Thanks to the BFI, I’ve managed to build a list of all the UK films budgeted at over £500k since 2003 and all the UK films budgeted at under £500k since 2008. That’s 2,737 feature films in total. I’m starting to crunch the numbers on this large dataset and in the coming weeks I’ll share what I discover.
All the data in this article relates to UK films, although the people aren’t all UK nationals. First up – let’s take a look at how many films each person has been involved with. In summary…
- Only 13% of producers of low budget films have subsequently produced a second film
- Under 3% of directors who have directed a film have gone on to direct two more
- 23% of writers who wrote a film wrote a second film
- Directors are more likely to make a second film than producer, writers or actors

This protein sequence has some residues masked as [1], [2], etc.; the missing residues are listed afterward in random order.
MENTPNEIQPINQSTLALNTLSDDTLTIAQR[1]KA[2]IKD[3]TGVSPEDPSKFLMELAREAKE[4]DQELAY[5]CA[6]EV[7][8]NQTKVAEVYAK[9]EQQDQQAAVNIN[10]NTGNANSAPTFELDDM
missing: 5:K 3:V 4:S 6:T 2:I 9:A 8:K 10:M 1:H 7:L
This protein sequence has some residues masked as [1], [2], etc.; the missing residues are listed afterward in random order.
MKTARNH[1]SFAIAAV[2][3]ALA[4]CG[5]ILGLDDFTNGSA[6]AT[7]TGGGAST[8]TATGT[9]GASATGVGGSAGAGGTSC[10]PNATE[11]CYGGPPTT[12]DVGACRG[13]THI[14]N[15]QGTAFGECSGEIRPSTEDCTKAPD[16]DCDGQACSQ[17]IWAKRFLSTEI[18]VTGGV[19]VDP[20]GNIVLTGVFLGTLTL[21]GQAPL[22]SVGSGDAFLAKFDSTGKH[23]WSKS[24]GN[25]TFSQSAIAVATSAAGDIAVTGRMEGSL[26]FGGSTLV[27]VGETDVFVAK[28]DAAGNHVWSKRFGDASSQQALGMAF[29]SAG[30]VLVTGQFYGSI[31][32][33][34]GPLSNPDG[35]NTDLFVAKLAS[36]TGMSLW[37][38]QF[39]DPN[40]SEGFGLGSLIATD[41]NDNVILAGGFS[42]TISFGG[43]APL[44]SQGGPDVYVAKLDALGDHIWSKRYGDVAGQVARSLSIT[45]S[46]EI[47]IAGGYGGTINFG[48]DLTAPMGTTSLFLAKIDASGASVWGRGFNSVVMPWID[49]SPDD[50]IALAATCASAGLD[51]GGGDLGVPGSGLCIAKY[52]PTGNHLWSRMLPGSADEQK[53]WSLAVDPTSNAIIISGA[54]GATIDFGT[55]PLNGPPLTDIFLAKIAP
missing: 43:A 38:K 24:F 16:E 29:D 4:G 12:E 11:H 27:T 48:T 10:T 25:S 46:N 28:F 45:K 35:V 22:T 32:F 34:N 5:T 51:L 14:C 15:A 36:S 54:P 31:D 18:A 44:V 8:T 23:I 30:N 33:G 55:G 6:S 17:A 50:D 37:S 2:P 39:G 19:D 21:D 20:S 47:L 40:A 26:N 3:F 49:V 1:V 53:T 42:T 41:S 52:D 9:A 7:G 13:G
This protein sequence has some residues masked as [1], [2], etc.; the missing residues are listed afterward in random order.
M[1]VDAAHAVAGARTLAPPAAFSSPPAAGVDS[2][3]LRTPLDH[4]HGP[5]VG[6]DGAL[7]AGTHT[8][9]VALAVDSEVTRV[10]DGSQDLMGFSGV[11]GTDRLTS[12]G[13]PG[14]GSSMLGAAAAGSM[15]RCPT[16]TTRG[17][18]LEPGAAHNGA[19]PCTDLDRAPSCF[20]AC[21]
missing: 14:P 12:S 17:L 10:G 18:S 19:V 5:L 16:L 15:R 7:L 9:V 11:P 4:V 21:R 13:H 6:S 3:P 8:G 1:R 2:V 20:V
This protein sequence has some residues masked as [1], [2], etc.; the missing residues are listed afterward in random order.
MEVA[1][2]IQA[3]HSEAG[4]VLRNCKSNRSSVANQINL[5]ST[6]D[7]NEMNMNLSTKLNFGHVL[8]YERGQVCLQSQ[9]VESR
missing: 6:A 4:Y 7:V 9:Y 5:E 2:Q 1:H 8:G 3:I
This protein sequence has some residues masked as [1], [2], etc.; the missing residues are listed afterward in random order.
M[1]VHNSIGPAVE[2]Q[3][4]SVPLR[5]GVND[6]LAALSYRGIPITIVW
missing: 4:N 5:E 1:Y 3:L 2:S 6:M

- The vast majority of writers, producer, directors and actors stick within either low budget (<£500K) or higher budgets (>£500k). Only 15% have worked in both budget ranges.
How many credits does the average film career have?
I carried out a quick poll on my Facebook page to find out what my film friends thought was an ‘average’ number of credits for UK producers, directors, screenwriters and actors (in the top seven billing of cast) would be. The consensus was 3 films for directors and writers, 5 for actors and 7 for producers. Although not at all scientific, this quick poll reinforces my belief that film people don’t realise how fleeting most people’s experience of filmmaking is.
The truth is a bit more depressing…
Ok, so the average film career has a low number of credits is low, but how does it split up for each role?
I’m glad you asked…
Producing is the field in which we see the biggest difference between the ‘over £500k’ and ‘under £500k’ grouping. Only 14.3% of people who produced a film for under £500k went on to produce a second film, whereas that figure almost doubles to 25.7% for producers of films over £500k.